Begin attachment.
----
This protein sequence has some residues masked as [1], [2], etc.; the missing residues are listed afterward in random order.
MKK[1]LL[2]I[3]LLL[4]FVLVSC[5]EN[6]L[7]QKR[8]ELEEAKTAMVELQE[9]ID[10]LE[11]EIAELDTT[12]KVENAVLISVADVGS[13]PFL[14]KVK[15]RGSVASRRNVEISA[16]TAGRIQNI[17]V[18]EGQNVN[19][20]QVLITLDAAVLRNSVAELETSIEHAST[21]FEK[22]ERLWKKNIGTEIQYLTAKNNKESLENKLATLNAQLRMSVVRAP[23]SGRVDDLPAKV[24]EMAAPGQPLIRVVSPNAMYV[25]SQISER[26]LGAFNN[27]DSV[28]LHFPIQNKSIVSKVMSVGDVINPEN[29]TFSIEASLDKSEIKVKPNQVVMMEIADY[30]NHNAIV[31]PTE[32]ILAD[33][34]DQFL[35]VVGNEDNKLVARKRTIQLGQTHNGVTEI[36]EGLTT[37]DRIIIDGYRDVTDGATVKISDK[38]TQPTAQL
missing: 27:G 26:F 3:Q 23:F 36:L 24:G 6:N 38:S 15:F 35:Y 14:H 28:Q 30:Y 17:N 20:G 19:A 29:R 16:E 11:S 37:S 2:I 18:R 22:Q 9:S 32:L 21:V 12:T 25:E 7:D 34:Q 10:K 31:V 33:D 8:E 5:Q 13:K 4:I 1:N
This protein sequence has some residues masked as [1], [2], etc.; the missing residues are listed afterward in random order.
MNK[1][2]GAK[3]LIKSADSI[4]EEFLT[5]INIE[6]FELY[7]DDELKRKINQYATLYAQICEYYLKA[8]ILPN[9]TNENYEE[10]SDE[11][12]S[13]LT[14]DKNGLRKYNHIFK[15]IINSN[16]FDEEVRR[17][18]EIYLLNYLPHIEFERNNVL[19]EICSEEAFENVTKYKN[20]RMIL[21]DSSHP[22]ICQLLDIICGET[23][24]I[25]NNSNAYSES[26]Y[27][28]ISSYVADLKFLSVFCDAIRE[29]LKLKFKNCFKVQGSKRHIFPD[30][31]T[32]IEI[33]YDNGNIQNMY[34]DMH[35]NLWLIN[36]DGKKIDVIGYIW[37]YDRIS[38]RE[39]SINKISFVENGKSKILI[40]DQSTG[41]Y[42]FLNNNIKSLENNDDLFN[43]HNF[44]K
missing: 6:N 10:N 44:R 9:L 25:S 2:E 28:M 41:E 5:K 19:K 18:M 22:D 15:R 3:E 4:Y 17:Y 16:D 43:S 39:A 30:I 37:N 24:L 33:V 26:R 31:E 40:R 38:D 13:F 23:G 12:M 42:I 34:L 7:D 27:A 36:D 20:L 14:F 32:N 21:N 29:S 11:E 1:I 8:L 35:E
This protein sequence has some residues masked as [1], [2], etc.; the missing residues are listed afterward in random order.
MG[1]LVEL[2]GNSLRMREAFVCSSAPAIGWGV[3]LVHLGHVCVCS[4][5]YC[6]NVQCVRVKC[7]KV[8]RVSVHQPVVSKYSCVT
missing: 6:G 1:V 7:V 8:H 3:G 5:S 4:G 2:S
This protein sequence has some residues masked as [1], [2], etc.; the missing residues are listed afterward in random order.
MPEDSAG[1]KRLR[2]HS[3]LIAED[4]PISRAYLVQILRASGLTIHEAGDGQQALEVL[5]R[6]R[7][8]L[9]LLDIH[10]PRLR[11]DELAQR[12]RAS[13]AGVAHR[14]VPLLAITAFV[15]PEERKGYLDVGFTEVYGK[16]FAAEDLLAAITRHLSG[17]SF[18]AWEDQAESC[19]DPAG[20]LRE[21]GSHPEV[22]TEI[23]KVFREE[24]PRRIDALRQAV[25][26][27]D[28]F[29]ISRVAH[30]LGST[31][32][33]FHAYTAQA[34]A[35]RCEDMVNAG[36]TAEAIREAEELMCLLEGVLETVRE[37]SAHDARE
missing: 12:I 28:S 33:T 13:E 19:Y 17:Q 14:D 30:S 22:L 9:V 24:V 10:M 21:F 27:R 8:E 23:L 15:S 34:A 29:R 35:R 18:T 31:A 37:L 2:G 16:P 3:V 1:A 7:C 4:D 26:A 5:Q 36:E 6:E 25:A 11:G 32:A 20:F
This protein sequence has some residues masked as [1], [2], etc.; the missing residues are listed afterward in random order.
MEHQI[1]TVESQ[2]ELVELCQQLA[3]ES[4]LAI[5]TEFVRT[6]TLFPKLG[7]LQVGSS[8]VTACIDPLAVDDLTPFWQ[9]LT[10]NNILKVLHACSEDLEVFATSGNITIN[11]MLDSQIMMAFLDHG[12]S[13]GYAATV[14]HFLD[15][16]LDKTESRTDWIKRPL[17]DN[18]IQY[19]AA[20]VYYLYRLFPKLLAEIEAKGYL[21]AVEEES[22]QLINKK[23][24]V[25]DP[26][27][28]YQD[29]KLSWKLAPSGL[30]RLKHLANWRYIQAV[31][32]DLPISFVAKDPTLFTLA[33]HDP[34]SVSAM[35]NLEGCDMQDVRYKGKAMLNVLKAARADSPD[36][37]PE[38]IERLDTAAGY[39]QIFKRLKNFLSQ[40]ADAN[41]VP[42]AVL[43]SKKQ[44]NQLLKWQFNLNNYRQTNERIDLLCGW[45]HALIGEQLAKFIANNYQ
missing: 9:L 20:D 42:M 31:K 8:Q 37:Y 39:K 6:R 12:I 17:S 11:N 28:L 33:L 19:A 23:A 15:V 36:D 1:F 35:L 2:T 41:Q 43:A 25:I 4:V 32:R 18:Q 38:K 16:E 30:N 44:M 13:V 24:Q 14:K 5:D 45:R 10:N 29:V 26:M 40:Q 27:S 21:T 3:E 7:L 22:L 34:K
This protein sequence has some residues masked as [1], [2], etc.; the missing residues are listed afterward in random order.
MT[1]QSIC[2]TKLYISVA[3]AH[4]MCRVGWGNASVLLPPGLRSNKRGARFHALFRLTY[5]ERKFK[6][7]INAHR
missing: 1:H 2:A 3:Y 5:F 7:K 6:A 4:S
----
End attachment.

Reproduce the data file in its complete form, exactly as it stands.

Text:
This protein sequence has some residues masked as [1], [2], etc.; the missing residues are listed afterward in random order.
MKK[1]LL[2]I[3]LLL[4]FVLVSC[5]EN[6]L[7]QKR[8]ELEEAKTAMVELQE[9]ID[10]LE[11]EIAELDTT[12]KVENAVLISVADVGS[13]PFL[14]KVK[15]RGSVASRRNVEISA[16]TAGRIQNI[17]V[18]EGQNVN[19][20]QVLITLDAAVLRNSVAELETSIEHAST[21]FEK[22]ERLWKKNIGTEIQYLTAKNNKESLENKLATLNAQLRMSVVRAP[23]SGRVDDLPAKV[24]EMAAPGQPLIRVVSPNAMYV[25]SQISER[26]LGAFNN[27]DSV[28]LHFPIQNKSIVSKVMSVGDVINPEN[29]TFSIEASLDKSEIKVKPNQVVMMEIADY[30]NHNAIV[31]PTE[32]ILAD[33][34]DQFL[35]VVGNEDNKLVARKRTIQLGQTHNGVTEI[36]EGLTT[37]DRIIIDGYRDVTDGATVKISDK[38]TQPTAQL
missing: 27:G 26:F 3:Q 23:F 36:L 24:G 6:N 38:S 15:F 35:Y 14:H 28:Q 30:Y 17:N 20:G 19:A 29:R 16:E 11:S 37:S 2:I 18:R 22:Q 9:S 32:L 21:V 12:T 25:E 7:D 34:Q 10:K 31:V 33:D 8:E 5:Q 13:K 4:I 1:N
This protein sequence has some residues masked as [1], [2], etc.; the missing residues are listed afterward in random order.
MNK[1][2]GAK[3]LIKSADSI[4]EEFLT[5]INIE[6]FELY[7]DDELKRKINQYATLYAQICEYYLKA[8]ILPN[9]TNENYEE[10]SDE[11][12]S[13]LT[14]DKNGLRKYNHIFK[15]IINSN[16]FDEEVRR[17][18]EIYLLNYLPHIEFERNNVL[19]EICSEEAFENVTKYKN[20]RMIL[21]DSSHP[22]ICQLLDIICGET[23][24]I[25]NNSNAYSES[26]Y[27][28]ISSYVADLKFLSVFCDAIRE[29]LKLKFKNCFKVQGSKRHIFPD[30][31]T[32]IEI[33]YDNGNIQNMY[34]DMH[35]NLWLIN[36]DGKKIDVIGYIW[37]YDRIS[38]RE[39]SINKISFVENGKSKILI[40]DQSTG[41]Y[42]FLNNNIKSLENNDDLFN[43]HNF[44]K
missing: 6:N 10:N 44:R 9:L 25:S 2:E 28:M 41:E 5:K 19:K 18:M 22:D 15:R 3:E 4:Y 17:Y 16:D 43:S 39:A 30:I 37:N 24:L 33:V 26:R 31:E 40:R 38:D 13:F 23:G 12:M 42:I 34:L 7:D 27:A 36:D 20:L 14:F 32:N 21:N 29:S 11:E 1:I 8:L 35:E
This protein sequence has some residues masked as [1], [2], etc.; the missing residues are listed afterward in random order.
MG[1]LVEL[2]GNSLRMREAFVCSSAPAIGWGV[3]LVHLGHVCVCS[4][5]YC[6]NVQCVRVKC[7]KV[8]RVSVHQPVVSKYSCVT
missing: 6:G 1:V 7:V 8:H 3:G 5:S 4:G 2:S
This protein sequence has some residues masked as [1], [2], etc.; the missing residues are listed afterward in random order.
MPEDSAG[1]KRLR[2]HS[3]LIAED[4]PISRAYLVQILRASGLTIHEAGDGQQALEVL[5]R[6]R[7][8]L[9]LLDIH[10]PRLR[11]DELAQR[12]RAS[13]AGVAHR[14]VPLLAITAFV[15]PEERKGYLDVGFTEVYGK[16]FAAEDLLAAITRHLSG[17]SF[18]AWEDQAESC[19]DPAG[20]LRE[21]GSHPEV[22]TEI[23]KVFREE[24]PRRIDALRQAV[25][26][27]D[28]F[29]ISRVAH[30]LGST[31][32][33]FHAYTAQA[34]A[35]RCEDMVNAG[36]TAEAIREAEELMCLLEGVLETVRE[37]SAHDARE
missing: 12:I 28:S 33:T 13:E 19:Y 17:Q 14:D 30:S 22:L 9:V 24:V 10:M 21:F 27:R 8:E 23:L 15:S 34:A 29:R 35:R 18:T 31:A 37:L 2:G 16:P 3:V 1:A 7:C 4:D 26:A 5:Q 36:E 6:E 25:A 11:G 32:A 20:F
This protein sequence has some residues masked as [1], [2], etc.; the missing residues are listed afterward in random order.
MEHQI[1]TVESQ[2]ELVELCQQLA[3]ES[4]LAI[5]TEFVRT[6]TLFPKLG[7]LQVGSS[8]VTACIDPLAVDDLTPFWQ[9]LT[10]NNILKVLHACSEDLEVFATSGNITIN[11]MLDSQIMMAFLDHG[12]S[13]GYAATV[14]HFLD[15][16]LDKTESRTDWIKRPL[17]DN[18]IQY[19]AA[20]VYYLYRLFPKLLAEIEAKGYL[21]AVEEES[22]QLINKK[23][24]V[25]DP[26][27][28]YQD[29]KLSWKLAPSGL[30]RLKHLANWRYIQAV[31][32]DLPISFVAKDPTLFTLA[33]HDP[34]SVSAM[35]NLEGCDMQDVRYKGKAMLNVLKAARADSPD[36][37]PE[38]IERLDTAAGY[39]QIFKRLKNFLSQ[40]ADAN[41]VP[42]AVL[43]SKKQ[44]NQLLKWQFNLNNYRQTNERIDLLCGW[45]HALIGEQLAKFIANNYQ
missing: 9:L 20:D 42:M 31:K 8:Q 37:Y 39:K 6:R 12:I 17:S 11:N 28:L 33:L 19:A 23:A 15:V 36:D 1:F 35:L 2:T 41:Q 43:A 25:I 4:V 32:R 18:Q 38:K 16:E 30:N 44:M 13:V 24:Q 14:K 5:D 45:R 10:N 29:V 26:M 40:Q 27:S 21:T 3:E 7:L 22:L 34:K
This protein sequence has some residues masked as [1], [2], etc.; the missing residues are listed afterward in random order.
MT[1]QSIC[2]TKLYISVA[3]AH[4]MCRVGWGNASVLLPPGLRSNKRGARFHALFRLTY[5]ERKFK[6][7]INAHR
missing: 1:H 2:A 3:Y 5:F 7:K 6:A 4:S